Still, the risks here are substantial. Although Navistar has had some meaningful product development successes in its past (including electric vans and diesel-electric hybrids), it’s also had some well-publicized failures. There’s going to be no shortage of competition in next-gen trucks either, with Tesla (TSLA), Nikola (NKLA), and Xos (formerly Thor) on the newer entrant side as well as established players like Daimler and Volvo. At a minimum, I think Navistar and Traton would be stronger together, and I believe going it alone would be a high-risk (though potentially high-reward) move for Navistar with little to cushion the blow if Navistar finds itself in similar sub-20% market share position after the transition to new fuels/powertrains.

The Outlook

I believe that there is a path forward where Navistar could regain share in the North American market and produce better margins, but it’s hardly guaranteed. Navistar has long lagged PACCAR when it comes to margins, and I don’t see an easy path to double-digit EBITDA over the next three to five years, even with a recovery in HD and MD trucks and better company performance. As I said before, achieving EBITDA margins similar to PACCAR or Volvo could support a far higher share price, but I believe the likelihood of that sort of margin improvement is not very high for Navistar on a standalone basis.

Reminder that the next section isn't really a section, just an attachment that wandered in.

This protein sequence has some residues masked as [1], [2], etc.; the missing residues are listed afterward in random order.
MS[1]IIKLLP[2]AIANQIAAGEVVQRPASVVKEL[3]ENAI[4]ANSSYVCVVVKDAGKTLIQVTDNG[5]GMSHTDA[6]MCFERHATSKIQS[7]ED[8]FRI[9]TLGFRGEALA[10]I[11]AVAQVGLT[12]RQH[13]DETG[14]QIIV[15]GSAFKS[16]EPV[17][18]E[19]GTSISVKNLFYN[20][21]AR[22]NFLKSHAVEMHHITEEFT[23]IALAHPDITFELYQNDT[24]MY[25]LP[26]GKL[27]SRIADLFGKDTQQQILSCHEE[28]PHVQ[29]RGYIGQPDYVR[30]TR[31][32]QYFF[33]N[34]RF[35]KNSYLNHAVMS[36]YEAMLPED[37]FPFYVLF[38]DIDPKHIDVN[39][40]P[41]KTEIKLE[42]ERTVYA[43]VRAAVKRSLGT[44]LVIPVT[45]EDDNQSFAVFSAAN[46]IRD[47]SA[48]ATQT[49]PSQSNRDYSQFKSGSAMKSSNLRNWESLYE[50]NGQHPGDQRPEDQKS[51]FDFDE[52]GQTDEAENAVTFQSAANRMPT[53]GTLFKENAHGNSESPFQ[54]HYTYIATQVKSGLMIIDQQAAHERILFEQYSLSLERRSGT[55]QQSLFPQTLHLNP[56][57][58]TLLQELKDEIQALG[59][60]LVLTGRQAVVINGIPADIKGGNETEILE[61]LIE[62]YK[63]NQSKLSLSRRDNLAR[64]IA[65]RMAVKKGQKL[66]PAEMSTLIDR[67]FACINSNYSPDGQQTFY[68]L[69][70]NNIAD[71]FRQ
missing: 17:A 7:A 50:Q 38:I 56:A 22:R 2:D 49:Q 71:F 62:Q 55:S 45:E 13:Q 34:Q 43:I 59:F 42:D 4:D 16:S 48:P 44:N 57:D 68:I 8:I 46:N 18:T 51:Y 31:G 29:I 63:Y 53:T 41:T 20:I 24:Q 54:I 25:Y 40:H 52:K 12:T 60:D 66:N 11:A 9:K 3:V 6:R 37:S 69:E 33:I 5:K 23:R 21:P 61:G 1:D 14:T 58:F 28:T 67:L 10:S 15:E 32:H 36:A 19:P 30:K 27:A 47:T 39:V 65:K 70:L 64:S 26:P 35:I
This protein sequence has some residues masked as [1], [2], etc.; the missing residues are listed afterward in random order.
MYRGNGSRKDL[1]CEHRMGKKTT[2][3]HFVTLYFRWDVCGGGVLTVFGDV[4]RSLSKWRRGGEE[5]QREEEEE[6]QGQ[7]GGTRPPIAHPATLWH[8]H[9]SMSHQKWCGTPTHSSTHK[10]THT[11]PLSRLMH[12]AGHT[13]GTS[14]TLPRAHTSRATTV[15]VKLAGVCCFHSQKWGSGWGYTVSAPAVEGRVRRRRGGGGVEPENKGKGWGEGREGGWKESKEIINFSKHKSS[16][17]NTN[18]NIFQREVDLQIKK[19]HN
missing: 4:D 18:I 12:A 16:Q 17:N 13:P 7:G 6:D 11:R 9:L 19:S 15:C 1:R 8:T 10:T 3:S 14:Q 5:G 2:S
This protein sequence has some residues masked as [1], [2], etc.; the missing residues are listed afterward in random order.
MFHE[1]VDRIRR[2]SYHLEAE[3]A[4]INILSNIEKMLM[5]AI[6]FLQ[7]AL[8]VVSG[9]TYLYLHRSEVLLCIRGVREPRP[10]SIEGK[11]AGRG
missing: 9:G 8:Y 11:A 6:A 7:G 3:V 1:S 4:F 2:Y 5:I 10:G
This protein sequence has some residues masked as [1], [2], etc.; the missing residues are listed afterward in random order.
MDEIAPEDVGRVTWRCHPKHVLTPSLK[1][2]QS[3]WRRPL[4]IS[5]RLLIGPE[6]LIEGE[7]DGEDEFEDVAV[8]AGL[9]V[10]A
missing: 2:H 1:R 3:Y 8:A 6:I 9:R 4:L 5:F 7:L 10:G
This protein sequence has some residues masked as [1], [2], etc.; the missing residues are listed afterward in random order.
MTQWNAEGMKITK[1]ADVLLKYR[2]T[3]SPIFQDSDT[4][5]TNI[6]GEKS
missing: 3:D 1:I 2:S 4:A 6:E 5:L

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On its own, I think around 12% EBITDA margin is probably the best that Navistar can do, and that would support a fair value around $50 a share on a margin-driven EV/revenue basis. As I said before, there have been rumors that Navistar’s board wants a $50 bid from Traton, and I think that would probably be a decent price for both parties, though it’s not unreasonable to think Traton may want some discount there just to compensate for the risk. And yes, the upside to a very successful turnaround is well above that price, but Traton deserves to share that benefit given that I don’t really think Navistar can get there alone.